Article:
Jazz CD Reviews

Keith Jarrett, piano/Charlie Haden, doublebass – Jasmine – ECM

These are deeply felt, intimate duos - not the sort of sometimes crowd-pleasing solo excursions of albums like the Köln Concerts or even the Jarrett trio recordings.

Published on June 5, 2010

Keith Jarrett, piano/Charlie Haden, doublebass – Jasmine – ECM

Keith Jarrett, piano/Charlie Haden, doublebass – Jasmine – ECM 2165, 1 hour *****:

This album came about some years ago when Jarrett was asked to film an interview for a documentary about Haden. Afterwards, the two top jazzmen – who hadn’t performed together for over 30 years – played thru a couple tunes.  They felt something magical happened, and Jarrett invited Haden over to his own studio to play and record some more. They found the results worthwhile, and spent almost three years listening and re-listening to the tapes that Jarrett had made, trying to decide which takes to use and how to assemble them into a final CD.  Jarrett reports in his notes that he finally went into “not thinking” mode and came up with the present eight tracks and their order.

In his wonderfully honest and heartfelt notes, Jarrett alerts listeners to the fact that his small studio has a very dry sound – not like the usual artificially-enhanced studio production. In addition, his old Steinway is described as not in the best of shape.  Yet he felt it all worked with a sort of informality and funkiness that was just right for the music, and I must agree.  As long as the piano is not out of tune (and it isn’t) my ears are happy.  The sonics are excellent; Jarrett is an audiophile, and in fact in his notes states: “I hope many of you can hear this on a good system. There are nuances abounding and the details make the music what it is.” Right you are; I only wish ECM offered some of their most important recordings – such as this one – in SACD format.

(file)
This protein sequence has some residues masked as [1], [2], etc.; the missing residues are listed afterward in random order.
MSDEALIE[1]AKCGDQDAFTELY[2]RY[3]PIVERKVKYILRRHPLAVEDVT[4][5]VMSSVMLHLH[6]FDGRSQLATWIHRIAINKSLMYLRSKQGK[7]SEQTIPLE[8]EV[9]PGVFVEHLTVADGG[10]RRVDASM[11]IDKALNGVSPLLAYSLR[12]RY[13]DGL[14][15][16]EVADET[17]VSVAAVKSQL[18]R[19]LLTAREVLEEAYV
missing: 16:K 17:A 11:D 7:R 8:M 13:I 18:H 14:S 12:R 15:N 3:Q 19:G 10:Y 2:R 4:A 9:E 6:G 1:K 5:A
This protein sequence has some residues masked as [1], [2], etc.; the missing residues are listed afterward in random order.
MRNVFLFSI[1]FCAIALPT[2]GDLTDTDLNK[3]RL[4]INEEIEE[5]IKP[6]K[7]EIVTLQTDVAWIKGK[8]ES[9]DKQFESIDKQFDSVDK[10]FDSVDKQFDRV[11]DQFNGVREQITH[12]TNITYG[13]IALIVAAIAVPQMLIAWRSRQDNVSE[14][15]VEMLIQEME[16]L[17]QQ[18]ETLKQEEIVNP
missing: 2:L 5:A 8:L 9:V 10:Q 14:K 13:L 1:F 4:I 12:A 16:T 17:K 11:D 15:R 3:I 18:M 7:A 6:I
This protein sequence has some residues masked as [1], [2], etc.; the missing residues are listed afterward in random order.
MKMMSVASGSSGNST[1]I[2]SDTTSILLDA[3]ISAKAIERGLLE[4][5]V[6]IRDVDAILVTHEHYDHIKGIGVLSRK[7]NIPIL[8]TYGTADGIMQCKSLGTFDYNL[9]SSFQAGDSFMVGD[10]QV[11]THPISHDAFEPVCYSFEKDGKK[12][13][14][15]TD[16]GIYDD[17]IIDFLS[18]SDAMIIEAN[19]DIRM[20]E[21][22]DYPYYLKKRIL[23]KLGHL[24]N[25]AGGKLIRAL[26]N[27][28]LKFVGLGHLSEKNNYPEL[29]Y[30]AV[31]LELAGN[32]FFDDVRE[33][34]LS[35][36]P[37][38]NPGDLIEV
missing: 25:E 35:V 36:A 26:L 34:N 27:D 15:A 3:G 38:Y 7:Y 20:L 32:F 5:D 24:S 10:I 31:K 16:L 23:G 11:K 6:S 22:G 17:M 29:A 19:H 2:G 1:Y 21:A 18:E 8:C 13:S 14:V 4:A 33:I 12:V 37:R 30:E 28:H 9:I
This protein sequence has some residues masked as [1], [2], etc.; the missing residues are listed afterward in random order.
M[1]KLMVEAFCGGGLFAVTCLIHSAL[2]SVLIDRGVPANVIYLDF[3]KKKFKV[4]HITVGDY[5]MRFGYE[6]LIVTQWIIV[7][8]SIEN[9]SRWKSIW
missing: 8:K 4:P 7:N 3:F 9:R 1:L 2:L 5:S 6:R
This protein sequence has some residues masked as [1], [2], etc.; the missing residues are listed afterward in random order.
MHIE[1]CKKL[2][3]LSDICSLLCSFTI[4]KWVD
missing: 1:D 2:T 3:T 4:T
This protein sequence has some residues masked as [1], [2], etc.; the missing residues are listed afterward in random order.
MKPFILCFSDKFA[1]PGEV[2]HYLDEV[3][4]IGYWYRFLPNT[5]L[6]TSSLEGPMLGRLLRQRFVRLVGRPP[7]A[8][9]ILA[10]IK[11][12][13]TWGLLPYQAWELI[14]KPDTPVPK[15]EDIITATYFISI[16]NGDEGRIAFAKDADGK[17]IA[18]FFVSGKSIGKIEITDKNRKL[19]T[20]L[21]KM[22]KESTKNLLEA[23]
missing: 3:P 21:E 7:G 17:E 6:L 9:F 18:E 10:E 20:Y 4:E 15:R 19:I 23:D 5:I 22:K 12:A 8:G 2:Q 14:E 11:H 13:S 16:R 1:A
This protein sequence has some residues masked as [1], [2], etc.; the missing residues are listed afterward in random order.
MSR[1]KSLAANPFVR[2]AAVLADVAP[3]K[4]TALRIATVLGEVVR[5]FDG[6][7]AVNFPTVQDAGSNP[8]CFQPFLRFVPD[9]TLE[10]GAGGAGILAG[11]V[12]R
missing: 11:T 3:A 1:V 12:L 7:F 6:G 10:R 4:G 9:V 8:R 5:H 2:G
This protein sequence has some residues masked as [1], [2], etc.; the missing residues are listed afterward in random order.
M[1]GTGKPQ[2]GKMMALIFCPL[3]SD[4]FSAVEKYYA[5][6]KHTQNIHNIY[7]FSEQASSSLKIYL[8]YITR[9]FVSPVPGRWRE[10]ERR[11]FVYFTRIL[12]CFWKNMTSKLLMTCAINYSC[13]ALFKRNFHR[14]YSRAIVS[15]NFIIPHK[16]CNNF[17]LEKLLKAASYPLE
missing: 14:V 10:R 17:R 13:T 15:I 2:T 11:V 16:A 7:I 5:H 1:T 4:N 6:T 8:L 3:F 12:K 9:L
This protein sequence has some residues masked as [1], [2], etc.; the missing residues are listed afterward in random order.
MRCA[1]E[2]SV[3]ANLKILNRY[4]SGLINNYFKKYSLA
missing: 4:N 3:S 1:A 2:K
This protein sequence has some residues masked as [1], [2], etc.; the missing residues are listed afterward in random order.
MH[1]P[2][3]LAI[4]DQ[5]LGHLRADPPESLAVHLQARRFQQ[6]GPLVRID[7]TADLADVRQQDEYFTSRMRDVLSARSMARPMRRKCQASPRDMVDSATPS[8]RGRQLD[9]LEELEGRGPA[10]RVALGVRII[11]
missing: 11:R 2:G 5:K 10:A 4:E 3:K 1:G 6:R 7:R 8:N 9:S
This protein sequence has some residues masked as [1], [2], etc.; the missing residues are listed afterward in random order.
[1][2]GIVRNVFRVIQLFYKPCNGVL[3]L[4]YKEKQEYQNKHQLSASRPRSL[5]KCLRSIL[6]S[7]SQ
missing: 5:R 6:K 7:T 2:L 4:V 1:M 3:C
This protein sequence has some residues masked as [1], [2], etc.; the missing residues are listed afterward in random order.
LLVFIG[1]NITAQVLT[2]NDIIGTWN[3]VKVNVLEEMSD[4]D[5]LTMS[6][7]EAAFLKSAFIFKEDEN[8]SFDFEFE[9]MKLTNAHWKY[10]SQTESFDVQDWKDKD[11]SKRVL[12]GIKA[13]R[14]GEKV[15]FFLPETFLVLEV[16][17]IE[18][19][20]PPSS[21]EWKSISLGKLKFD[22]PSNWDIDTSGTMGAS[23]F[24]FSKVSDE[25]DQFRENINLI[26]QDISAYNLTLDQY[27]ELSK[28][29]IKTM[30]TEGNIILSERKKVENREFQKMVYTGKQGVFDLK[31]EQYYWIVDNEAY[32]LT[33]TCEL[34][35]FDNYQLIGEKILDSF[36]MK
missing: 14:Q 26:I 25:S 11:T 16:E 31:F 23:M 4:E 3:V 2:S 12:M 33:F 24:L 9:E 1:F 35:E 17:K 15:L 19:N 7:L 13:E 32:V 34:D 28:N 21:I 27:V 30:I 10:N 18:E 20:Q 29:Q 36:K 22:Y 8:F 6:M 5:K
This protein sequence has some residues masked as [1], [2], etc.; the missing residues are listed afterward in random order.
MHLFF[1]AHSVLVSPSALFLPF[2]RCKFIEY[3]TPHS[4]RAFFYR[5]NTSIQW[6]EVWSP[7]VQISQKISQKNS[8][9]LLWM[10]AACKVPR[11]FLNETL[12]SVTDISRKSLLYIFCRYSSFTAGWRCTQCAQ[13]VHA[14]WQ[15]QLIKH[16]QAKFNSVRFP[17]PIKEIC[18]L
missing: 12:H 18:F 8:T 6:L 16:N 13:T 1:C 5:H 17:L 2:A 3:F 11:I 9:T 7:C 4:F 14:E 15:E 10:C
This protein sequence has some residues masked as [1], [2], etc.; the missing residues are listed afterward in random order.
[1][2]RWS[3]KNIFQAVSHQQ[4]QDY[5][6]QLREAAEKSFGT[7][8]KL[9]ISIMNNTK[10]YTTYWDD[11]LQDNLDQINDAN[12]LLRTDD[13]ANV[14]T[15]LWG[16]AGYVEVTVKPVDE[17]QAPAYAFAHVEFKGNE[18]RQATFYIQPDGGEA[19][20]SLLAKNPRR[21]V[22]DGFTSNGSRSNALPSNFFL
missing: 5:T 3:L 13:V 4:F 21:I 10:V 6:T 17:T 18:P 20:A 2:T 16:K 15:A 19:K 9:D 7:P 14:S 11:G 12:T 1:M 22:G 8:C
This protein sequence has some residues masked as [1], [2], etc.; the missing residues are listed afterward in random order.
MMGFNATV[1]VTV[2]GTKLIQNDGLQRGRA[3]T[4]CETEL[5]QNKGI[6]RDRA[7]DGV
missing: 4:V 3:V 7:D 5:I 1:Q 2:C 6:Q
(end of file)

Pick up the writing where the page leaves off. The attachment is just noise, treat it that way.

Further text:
These are deeply felt, intimate duos – not the sort of sometimes crowd-pleasing solo excursions of albums like the Köln Concerts or even the Jarrett trio recordings. Keith feels very at home with his own old Steinway and in his own studio, and was nothing going on to distract either musician from their close musical communication. The obscure Cy Coleman tune I’m Gonna Laugh You Right Out of My Life is the longest track at 11:24; it begins with a :45 intro by Keith that sounds exactly like it was written by Coleman as part of the tune. He makes the tune into a quiet, lyrical rhapsody that spins out very naturally, not sounding like a series of increasingly-complex variations on the tune. Haden takes a lengthy, melodic and introspective solo in the middle. This is just an example; none of the tracks really tear into the tunes – this is a relaxed and cordial exchange between two masters who don’t need to impress one another.

TrackList: For All We Know, Where Can I Go Without You, No Moon at All, One Day I’ll Fly Away, Intro & I’m Gonna Laugh You Right Out of My Life, Body and Soul, Goodbye, Don’t Ever Leave Me.

 - John Henry




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